It is quite crucial to understand that society is permeated by all kinds of networks, physical, social and cultural, but also hybrid combinations of all of these. The range of networks is vast: transportation networks, communications networks, family networks, social-class networks, networks of peers, professional networks, and many more. Every society consists of a complex layering of all these different types of networks that intersect and interact with each other in countless ways. Community results as an emerging property of these networks, but not without a decided effort.

The community discourse around digital networking technology was very strong in the early 1990s. Especially in the USA, high hopes were placed on networking technology to offer new tools for shaping communities translocally, as well as strengthening localised communities. During 12 years of Republican rule, with tax cuts and the subsequent reallocation of the nation's wealth to the wealthiest 5 per cent of the nation's citizens, the public sphere was effectively slaughtered.

By closing down the public mental hospitals and support units and turning thousands of psychiatric patients loose on the streets, the public space in the big US cities became a nightmare. The explosion of drug abuse and small-scale crime, an inevitable result of this totally irresponsible act of the Reagan administration, then became the perfect pretext to start the holy 'war on drugs'. Polarisation of public opinion, buzzwords such as the 'moral majority', and an anxiety campaign about the dangers of public space were the final ingredients used to kill public discourse and community in the USA. In this barren desert of social isolation, any tool that could recapture something of this lost socios was embraced eagerly, and we must understand much of the enthusiasm of early cyber utopia in this context.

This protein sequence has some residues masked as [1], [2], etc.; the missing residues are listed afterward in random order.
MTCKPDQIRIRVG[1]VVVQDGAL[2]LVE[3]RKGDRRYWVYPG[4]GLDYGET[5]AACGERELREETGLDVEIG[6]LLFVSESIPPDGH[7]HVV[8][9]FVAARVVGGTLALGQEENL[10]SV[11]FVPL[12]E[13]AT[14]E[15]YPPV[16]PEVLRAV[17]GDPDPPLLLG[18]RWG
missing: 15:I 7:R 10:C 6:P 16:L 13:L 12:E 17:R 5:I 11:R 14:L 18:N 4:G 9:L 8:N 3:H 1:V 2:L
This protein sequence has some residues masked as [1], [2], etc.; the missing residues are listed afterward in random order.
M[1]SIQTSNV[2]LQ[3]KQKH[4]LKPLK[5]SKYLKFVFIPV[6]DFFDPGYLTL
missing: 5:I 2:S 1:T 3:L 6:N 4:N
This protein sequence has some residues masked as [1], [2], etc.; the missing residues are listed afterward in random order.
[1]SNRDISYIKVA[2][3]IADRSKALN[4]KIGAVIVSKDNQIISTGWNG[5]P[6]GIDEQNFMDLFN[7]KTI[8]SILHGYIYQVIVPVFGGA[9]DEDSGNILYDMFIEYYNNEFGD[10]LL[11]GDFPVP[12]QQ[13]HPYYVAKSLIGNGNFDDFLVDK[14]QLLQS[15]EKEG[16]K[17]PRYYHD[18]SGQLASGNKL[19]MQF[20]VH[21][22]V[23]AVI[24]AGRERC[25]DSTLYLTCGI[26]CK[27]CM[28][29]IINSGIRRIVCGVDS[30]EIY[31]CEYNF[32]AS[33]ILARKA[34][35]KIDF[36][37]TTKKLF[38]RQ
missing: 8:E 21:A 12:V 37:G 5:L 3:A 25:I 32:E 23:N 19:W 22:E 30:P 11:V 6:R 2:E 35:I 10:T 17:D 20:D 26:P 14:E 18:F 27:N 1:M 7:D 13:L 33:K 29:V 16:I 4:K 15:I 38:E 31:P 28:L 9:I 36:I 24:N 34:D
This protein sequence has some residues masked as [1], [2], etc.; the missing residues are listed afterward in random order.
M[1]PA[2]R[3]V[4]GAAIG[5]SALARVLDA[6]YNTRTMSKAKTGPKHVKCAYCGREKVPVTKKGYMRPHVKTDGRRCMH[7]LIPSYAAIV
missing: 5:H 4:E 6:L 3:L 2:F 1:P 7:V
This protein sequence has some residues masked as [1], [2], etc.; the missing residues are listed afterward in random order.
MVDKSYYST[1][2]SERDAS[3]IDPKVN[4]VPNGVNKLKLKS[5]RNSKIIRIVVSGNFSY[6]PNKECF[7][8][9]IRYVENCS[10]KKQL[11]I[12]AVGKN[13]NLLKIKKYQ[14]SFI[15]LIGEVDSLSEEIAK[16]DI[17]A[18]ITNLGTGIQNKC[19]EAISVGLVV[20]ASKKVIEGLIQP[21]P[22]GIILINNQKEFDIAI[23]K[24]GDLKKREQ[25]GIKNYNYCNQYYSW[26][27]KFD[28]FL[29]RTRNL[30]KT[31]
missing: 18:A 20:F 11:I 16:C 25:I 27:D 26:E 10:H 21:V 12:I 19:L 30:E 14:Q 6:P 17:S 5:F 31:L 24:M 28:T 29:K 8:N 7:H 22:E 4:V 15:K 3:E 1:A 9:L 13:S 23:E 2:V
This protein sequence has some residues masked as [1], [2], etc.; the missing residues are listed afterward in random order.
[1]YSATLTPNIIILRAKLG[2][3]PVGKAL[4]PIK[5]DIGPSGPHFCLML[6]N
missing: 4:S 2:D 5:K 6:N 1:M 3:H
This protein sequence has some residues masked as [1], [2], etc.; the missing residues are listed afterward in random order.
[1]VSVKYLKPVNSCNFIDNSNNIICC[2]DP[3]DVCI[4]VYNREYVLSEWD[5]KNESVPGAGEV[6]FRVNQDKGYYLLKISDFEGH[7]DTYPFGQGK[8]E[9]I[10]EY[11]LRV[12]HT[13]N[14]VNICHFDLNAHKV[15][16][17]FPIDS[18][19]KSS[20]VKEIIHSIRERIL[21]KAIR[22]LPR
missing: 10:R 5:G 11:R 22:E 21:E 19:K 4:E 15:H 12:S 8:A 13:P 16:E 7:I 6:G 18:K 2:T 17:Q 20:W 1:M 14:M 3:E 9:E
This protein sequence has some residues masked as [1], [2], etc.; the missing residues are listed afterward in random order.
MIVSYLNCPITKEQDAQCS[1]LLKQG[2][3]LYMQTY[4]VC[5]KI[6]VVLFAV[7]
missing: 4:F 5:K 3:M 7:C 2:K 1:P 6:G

Howard Rheingold, one of its most influential proponents, has made a lot of very useful distinctions in terms of how digital networking technology can aid and strengthen community structures. In his book The Virtual Community, he describes the creation of translocal communities, organised around a shared interest, topic or theme. These 'special interest communities' can be totally decentralised, dispersed in some instances across the globe. Because these communities were mostly debating societies, arguing their case via text-communication tools (e-mail, IRC chat, bulletin boards) the translocal dimension could be very strong. Connection speed was only a minor consideration (still quite important for transcontinental data traffic). When digital networking technology is used in the context of geographically situated community, a town, a village, a region, Rheingold refers to it as community networking. This term has become a well-established concept through digital cities, municipal information and communication networks, and many other types of local networking structures.

But What is a Community About?